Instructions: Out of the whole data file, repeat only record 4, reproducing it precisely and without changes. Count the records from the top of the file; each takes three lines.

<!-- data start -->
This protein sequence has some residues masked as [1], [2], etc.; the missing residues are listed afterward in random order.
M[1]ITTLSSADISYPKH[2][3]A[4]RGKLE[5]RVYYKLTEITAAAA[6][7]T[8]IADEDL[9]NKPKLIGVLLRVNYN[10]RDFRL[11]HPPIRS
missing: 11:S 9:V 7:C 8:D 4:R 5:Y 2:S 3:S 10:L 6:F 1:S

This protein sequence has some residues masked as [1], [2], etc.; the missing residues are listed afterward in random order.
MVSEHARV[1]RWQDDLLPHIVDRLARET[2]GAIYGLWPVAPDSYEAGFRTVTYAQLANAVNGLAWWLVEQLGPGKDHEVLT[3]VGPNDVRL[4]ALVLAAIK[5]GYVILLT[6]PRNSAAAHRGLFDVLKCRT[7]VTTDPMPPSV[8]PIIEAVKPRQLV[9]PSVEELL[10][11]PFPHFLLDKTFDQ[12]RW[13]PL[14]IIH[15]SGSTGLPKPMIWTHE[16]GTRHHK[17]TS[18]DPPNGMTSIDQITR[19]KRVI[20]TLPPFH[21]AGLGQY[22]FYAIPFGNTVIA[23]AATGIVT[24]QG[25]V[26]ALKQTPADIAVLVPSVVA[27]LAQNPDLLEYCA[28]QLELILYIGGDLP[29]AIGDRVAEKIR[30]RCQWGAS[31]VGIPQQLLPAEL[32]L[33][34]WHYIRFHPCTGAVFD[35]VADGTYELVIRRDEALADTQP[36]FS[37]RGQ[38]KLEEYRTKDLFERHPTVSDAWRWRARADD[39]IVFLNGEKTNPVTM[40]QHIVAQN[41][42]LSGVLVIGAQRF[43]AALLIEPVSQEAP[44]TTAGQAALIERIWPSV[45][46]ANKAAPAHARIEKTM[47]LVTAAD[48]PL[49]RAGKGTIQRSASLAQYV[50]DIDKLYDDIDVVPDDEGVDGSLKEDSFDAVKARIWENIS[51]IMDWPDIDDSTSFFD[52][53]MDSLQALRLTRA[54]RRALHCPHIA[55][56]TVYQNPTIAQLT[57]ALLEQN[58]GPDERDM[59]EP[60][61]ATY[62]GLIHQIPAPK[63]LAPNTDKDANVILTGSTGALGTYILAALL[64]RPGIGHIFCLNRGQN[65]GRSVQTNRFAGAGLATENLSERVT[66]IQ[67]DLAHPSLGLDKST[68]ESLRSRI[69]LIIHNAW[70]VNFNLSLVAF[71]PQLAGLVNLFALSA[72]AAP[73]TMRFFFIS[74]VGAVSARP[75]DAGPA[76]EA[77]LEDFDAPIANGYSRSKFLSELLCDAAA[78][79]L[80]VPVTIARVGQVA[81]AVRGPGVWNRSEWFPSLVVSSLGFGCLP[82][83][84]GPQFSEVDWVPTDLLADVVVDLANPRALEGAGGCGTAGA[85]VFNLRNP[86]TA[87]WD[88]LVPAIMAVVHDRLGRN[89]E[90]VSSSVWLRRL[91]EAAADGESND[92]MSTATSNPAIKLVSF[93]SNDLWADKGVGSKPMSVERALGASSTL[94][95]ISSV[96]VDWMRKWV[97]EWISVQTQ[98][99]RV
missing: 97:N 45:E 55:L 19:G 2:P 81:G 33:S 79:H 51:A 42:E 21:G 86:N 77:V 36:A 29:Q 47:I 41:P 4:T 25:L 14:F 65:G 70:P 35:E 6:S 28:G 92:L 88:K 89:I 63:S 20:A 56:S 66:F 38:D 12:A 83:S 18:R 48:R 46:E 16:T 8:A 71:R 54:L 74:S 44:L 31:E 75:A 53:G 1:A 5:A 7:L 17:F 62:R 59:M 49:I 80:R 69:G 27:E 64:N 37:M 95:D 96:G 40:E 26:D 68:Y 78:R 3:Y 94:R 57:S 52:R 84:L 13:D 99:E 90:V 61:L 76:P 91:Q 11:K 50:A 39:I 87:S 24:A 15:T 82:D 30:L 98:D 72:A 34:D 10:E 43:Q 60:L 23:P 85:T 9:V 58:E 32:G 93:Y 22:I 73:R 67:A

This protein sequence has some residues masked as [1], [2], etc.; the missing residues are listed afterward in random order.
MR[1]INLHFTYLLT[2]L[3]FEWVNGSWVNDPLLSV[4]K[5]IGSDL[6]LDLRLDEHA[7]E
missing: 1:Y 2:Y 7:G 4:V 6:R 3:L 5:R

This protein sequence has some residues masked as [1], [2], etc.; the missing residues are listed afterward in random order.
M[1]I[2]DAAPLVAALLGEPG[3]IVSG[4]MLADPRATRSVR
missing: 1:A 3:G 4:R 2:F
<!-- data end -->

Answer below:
This protein sequence has some residues masked as [1], [2], etc.; the missing residues are listed afterward in random order.
M[1]I[2]DAAPLVAALLGEPG[3]IVSG[4]MLADPRATRSVR
missing: 1:A 3:G 4:R 2:F